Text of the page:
Who Is In Charge

The week at the Capitol – Jan. 22-25

The legislature gets down to real business this week, with a significant number of bills starting to move through committees.

Colorado state flag

EdNews posts a weekly calendar every Sunday (Monday this week, given that the legislature is taking the day off). Updated daily calendars are included in the Capitol eNewsletter on weekday evenings. (If you’re not a subscriber, you can sign up here.)

For new readers, and for those a little rusty on legislative folkways, here are some tips on navigating the calendars.

What’s included: Our calendars list only education-related bills and other measures of interest to the education community. All bills are listed for meetings of the House and Senate education committees. Only education-related bills are listed for other committees, whose calendars may include other bills before, after and in-between the ones listed.

How to stay current: Calendars change daily, so this weekly calendar isn’t the last word. Subscribe to the Capitol eNewsletter to get the latest schedule (see above). Or use these links to the full House and Senate calendars. Updated versions are available early in the evening on weekdays.

Use the Education Bill Tracker: Get descriptions of education-related bills, links to full texts and status information in in this exclusive EdNews resource.

Legislative jargon: In addition to committee hearings, every bill goes through three steps, or “readings,” on the floor. First reading is when a bill is formally introduced and assigned to a committee. During second reading the House and Senate meet as what’s called the “committee of the whole” to debate and amend a list of bills. (Second reading is labeled “preliminary consideration” in our calendars.) During third reading the House and Senate take final roll-call votes on bills. (We call that “final consideration.”)

Don’t be fooled: After bills clear committee they’re scheduled for floor debate. But bills frequently are laid over, so just because a measure is on a particular day’s floor calendar doesn’t mean it will be considered.

Timing: Many committees, including House and Senate education on Wednesdays, meet after floor sessions are finished. (That’s what “upon adjournment” means.) That can mean any time from about 9:30 a.m. until noon, depending on how busy things are on the floor. Otherwise, House Education meets at 1:30 p.m. on Mondays, and Senate Education convenes at 1:30 p.m. on Thursdays. Complicated or controversial measures, and those expected to bring lengthy testimony, usually are scheduled for those afternoon sessions, which can run until late in the afternoon or even early evening.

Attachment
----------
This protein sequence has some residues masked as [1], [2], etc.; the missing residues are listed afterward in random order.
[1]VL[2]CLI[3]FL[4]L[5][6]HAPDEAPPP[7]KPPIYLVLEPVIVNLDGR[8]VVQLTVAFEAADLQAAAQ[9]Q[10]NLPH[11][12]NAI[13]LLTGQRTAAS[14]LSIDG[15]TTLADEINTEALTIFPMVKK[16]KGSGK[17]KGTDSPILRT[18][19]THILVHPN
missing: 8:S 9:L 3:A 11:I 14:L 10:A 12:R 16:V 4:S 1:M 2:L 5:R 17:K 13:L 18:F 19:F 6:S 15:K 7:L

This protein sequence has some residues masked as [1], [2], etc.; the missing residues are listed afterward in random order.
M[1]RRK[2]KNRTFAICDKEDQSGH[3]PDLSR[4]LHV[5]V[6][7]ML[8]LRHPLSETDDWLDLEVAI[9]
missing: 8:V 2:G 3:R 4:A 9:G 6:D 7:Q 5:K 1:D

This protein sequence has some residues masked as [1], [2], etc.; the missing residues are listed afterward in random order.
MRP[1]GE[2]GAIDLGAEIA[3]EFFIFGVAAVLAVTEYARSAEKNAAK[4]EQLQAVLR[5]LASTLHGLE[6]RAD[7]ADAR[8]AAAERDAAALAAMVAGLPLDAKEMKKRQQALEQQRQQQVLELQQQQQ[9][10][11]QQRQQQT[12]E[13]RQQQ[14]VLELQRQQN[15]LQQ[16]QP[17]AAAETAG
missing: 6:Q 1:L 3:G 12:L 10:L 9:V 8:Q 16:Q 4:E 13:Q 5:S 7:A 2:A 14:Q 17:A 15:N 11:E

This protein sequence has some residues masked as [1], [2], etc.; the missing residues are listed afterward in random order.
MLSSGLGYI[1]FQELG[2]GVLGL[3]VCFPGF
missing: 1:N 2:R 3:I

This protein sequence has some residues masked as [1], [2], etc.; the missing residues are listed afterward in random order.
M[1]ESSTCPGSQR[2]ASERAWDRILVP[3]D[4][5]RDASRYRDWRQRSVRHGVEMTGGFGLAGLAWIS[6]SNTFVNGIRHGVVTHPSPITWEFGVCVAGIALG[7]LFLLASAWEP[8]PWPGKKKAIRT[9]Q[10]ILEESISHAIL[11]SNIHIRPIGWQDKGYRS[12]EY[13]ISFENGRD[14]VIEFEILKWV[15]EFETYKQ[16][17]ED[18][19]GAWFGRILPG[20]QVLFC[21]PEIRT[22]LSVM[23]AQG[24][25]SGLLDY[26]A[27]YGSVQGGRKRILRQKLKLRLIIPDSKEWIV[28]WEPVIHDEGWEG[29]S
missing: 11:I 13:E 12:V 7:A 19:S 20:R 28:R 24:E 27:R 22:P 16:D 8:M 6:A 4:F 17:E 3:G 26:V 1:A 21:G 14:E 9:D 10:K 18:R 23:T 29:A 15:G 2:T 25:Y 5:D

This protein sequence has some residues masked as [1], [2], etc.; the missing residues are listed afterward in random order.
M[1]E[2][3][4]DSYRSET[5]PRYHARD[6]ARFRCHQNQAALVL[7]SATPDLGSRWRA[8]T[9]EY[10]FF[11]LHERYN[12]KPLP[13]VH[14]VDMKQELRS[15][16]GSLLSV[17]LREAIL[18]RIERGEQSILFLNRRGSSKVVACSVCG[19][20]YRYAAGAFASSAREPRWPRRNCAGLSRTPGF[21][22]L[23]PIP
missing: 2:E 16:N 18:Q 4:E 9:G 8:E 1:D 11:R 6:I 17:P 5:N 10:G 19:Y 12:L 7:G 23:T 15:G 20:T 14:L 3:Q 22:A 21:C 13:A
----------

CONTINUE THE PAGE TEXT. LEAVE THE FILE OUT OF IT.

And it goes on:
Follow meetings yourself: Live video of floor sessions is streamed on the legislature’s website, and there’s live audio of all committee meetings. Archives also are available, generally within a few hours after a meeting ends. Get more information and links here.

This week’s calendar


Legislature closed for Martin Luther King holiday


8:45 a.m. – Capital Development Committee, room 356
– Presentation on BEST program and discussion of possible legislation on oversight

10 a.m. – House preliminary consideration
– House Bill 13-1026 – Technical measure affecting higher ed construction projects


7:45 a.m. – Joint education committees, room 0112
– CDE presentation on early childhood education and full-day kindergarten
– Staff briefing on status of State Education Fund

Upon floor adjournment – Joint education committees, room 0112
– Discussion of budget recommendations and strategic plans for departments of education and higher education

Upon adjournment of joint session – House Education Committee, room 0112
– Vote on budget recommendations and strategic plans for departments of education and higher education

Upon adjournment of joint session – Senate Education Committee, room 356
– Vote on budget recommendations and strategic plans for departments of education and higher education

1:30 p.m. – Senate Business, Labor and Technology Committee, room 354
– Senate Bill 13-024 – Labor union membership

1:30 p.m. – House Finance Committee, room LSB-A
– House Bill 13-1040 – Change in calculation of PERA retirement benefits


1:30 p.m. – Senate Education Committee, room 356
– Briefing on unimplemented audit recommendations for departments of education and higher education
– Senate Bill 13-002 – Designation of BOCES as local education agencies
– Senate Bill 13-033 – ASSET bill for undocumented students

Looking ahead

Some bills already have been put on the calendars for late in the month. Of immediate interest is Senate Bill 13-009, which will be heard by the Senate Judiciary Committee on Jan. 28.

Follow the money

In Denver school board races, incumbents outpacing challengers in campaign contributions

PHOTO: Melanie Asmar
Denver school board vice president Barbara O'Brien speaks at a press conference at Holm Elementary.
Donations to Denver school board candidates as of Oct. 12
    Barbara O’Brien, At-Large: $101,291
    Angela Cobián, District 2: $94,152
    Mike Johnson, District 3: $81,855
    Rachele Espiritu, District 4: $73,847
    Jennifer Bacon, District 4: $59,302
    Robert Speth, At-Large: $38,615
    “Sochi” Gaytán, District 2: $24,134
    Carrie A. Olson, District 3: $18,105
    Tay Anderson, District 4: $16,331
    Julie Bañuelos, At-Large: $7,737

Three Denver school board incumbents brought in more money than challengers seeking to unseat them and change the district’s direction, according to new campaign finance reports.

Board vice president Barbara O’Brien has raised the most money so far. A former Colorado lieutenant governor who was first elected to the board in 2013 and represents the city at-large, O’Brien had pulled in $101,291 as of Oct. 12.

The second-highest fundraiser was newcomer Angela Cobián, who raised $94,152. She is running to represent southwest District 2, where there is no incumbent in the race. The board member who currently holds that seat, Rosemary Rodriguez, has endorsed Cobián.

Incumbent Mike Johnson, who is running for re-election in central-east District 3, brought in far more money than his opponent, Carrie A. Olson. In a three-way race for northeast Denver’s District 4, incumbent Rachele Espiritu led in fundraising, but not by as much.